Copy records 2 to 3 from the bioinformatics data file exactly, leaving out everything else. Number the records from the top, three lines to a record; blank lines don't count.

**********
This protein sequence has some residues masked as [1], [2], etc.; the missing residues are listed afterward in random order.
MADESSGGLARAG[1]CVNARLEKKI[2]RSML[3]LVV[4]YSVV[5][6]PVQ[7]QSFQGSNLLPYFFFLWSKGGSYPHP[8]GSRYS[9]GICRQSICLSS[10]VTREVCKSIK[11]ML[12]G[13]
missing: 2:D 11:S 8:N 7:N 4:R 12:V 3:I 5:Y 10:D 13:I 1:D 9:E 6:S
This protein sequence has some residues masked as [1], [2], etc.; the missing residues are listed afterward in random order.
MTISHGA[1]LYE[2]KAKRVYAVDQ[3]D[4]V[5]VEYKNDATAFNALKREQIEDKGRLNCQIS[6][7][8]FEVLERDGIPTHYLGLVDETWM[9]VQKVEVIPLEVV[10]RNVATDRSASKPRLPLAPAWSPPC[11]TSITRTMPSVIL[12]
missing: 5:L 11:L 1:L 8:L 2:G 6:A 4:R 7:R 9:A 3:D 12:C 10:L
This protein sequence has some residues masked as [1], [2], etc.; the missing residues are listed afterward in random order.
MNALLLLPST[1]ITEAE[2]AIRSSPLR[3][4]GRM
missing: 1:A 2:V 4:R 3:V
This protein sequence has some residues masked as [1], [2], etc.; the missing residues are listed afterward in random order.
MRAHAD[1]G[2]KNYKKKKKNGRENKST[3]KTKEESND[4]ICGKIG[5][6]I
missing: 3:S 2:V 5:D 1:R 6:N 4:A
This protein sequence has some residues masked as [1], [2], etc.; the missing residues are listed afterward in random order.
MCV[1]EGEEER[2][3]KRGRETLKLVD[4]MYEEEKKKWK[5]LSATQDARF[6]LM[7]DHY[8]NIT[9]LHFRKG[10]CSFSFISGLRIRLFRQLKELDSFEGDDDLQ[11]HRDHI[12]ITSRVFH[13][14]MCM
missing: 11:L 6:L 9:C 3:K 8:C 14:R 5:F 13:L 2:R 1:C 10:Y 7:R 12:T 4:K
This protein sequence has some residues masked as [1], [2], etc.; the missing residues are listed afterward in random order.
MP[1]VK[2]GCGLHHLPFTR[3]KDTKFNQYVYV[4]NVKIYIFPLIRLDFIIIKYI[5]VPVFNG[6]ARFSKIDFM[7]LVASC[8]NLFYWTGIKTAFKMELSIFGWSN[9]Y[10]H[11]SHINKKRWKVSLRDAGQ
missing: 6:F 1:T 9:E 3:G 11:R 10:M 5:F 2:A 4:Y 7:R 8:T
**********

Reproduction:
This protein sequence has some residues masked as [1], [2], etc.; the missing residues are listed afterward in random order.
MTISHGA[1]LYE[2]KAKRVYAVDQ[3]D[4]V[5]VEYKNDATAFNALKREQIEDKGRLNCQIS[6][7][8]FEVLERDGIPTHYLGLVDETWM[9]VQKVEVIPLEVV[10]RNVATDRSASKPRLPLAPAWSPPC[11]TSITRTMPSVIL[12]
missing: 5:L 11:L 1:L 8:L 2:G 6:A 4:R 7:R 9:A 3:D 12:C 10:L
This protein sequence has some residues masked as [1], [2], etc.; the missing residues are listed afterward in random order.
MNALLLLPST[1]ITEAE[2]AIRSSPLR[3][4]GRM
missing: 1:A 2:V 4:R 3:V